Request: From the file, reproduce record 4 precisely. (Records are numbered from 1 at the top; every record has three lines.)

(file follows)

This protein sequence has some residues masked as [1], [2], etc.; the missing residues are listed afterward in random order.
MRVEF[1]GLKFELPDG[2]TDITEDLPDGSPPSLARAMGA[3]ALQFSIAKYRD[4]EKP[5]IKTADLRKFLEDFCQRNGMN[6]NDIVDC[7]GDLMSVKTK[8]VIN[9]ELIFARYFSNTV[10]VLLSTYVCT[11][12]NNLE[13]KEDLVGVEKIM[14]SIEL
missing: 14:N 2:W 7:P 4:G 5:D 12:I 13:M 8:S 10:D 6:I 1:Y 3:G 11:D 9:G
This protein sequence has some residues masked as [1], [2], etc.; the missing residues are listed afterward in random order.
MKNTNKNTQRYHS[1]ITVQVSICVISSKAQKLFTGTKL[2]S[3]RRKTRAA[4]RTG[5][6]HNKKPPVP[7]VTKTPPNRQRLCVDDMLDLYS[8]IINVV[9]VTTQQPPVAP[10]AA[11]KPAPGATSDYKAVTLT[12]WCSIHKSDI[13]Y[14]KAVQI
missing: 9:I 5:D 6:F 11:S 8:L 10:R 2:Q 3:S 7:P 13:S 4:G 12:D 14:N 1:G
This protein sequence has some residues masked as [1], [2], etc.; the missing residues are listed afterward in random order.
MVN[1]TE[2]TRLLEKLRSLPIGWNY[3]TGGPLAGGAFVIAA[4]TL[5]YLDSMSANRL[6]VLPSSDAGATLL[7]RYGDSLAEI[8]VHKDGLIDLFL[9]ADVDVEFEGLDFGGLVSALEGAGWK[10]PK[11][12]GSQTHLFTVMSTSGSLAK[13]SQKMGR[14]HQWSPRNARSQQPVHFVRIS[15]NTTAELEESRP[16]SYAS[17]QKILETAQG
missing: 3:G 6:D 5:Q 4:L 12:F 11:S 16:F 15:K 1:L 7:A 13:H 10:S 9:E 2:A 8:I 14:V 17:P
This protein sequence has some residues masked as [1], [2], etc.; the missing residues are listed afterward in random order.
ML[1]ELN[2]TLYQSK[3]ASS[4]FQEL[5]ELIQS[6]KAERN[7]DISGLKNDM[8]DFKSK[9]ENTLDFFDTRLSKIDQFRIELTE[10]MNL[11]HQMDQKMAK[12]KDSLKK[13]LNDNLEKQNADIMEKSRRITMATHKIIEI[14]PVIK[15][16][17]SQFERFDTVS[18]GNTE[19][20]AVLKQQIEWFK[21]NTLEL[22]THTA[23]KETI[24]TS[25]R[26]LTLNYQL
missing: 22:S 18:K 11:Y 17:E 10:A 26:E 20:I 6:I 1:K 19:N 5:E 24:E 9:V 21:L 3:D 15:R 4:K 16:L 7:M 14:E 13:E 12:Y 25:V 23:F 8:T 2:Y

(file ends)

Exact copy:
This protein sequence has some residues masked as [1], [2], etc.; the missing residues are listed afterward in random order.
ML[1]ELN[2]TLYQSK[3]ASS[4]FQEL[5]ELIQS[6]KAERN[7]DISGLKNDM[8]DFKSK[9]ENTLDFFDTRLSKIDQFRIELTE[10]MNL[11]HQMDQKMAK[12]KDSLKK[13]LNDNLEKQNADIMEKSRRITMATHKIIEI[14]PVIK[15][16][17]SQFERFDTVS[18]GNTE[19][20]AVLKQQIEWFK[21]NTLEL[22]THTA[23]KETI[24]TS[25]R[26]LTLNYQL
missing: 22:S 18:K 11:Y 17:E 10:A 26:E 20:I 6:I 1:K 19:N 5:E 24:E 9:V 21:L 3:D 15:R 4:K 16:L 7:M 14:E 13:E 12:Y 25:V 23:F 8:T 2:Y